Health & Medical sports & Exercise

Can You Have Too Much Strength?

Is there such a thing as too much strength? This might seem like a confusing thing to ask, and it also can have some confusing answers. We'll concentrate on the idea of 'contraction time'.

Possessing a certain level of strength aids your own contraction time. If your body's weight exceeds a certain amount, you might not be able to achieve the right combination of strength and speed to break through.

Your body will have a natural resistance to achieving high contraction times, but if you're strong enough, the effects will be negligible. There comes a point when your vertical leap will not be aided by becoming stronger. When your contraction rate is the same when you have no resistance as when you add the resistance of your body's weight, you've reached optimal conditions.

Can this be accomplished? Yes, in theory. When a leap without resistance is the same as a leap with the added resistance of your weight, it's impossible to utilize any extra strength during the .2 seconds of a vertical jump. Think of a golf ball being propelled by a catapult. If this catapult can only throw an object at 30 miles per hour, adding additional power to the catapult would only be helpful if you were launching an object which was heavier. You will not reach this kind of strength until you've found the ability to lift two times your body weight when performing a parallel squat.

Once you have accomplished a proper amount of strength to move back the resistance of your own body weight, one should concentrate on contraction times. Why is this? After you've achieved enough power to negate your body weight, it's vital to gain control of this strength to perform a solid vertical jump. This is accomplished by training your muscle fibers to form a more powerful neural amplitude. This permits them to contract more quickly, in conjunction with teaching your body the right techniques for jumping. Your muscular contraction speeds will also be aided by improving the efficiency of your jumps, loosening up your tendons, and increasing your stretching reflexes.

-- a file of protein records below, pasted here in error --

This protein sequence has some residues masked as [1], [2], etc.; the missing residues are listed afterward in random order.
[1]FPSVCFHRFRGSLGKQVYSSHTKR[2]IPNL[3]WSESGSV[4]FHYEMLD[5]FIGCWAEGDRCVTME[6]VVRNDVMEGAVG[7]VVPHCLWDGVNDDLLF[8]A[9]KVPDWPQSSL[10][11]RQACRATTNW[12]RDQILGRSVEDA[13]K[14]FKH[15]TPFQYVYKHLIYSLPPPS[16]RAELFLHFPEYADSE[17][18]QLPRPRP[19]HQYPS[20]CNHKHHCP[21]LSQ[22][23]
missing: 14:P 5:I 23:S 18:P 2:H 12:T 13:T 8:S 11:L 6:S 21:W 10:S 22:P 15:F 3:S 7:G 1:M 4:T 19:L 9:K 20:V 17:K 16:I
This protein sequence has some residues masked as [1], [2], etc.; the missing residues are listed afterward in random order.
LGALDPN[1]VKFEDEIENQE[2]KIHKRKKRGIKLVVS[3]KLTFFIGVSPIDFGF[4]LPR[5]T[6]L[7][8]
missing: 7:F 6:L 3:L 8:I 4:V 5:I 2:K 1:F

After you've reached a better contraction speed, you might see that your existing strength has been rendered insufficient. How does this happen? As the resistance against your body increases, and the force on your muscles increases, you'll need additional strength to develop the ability to get past the resistance of your body weight without slowing down your contraction speed.


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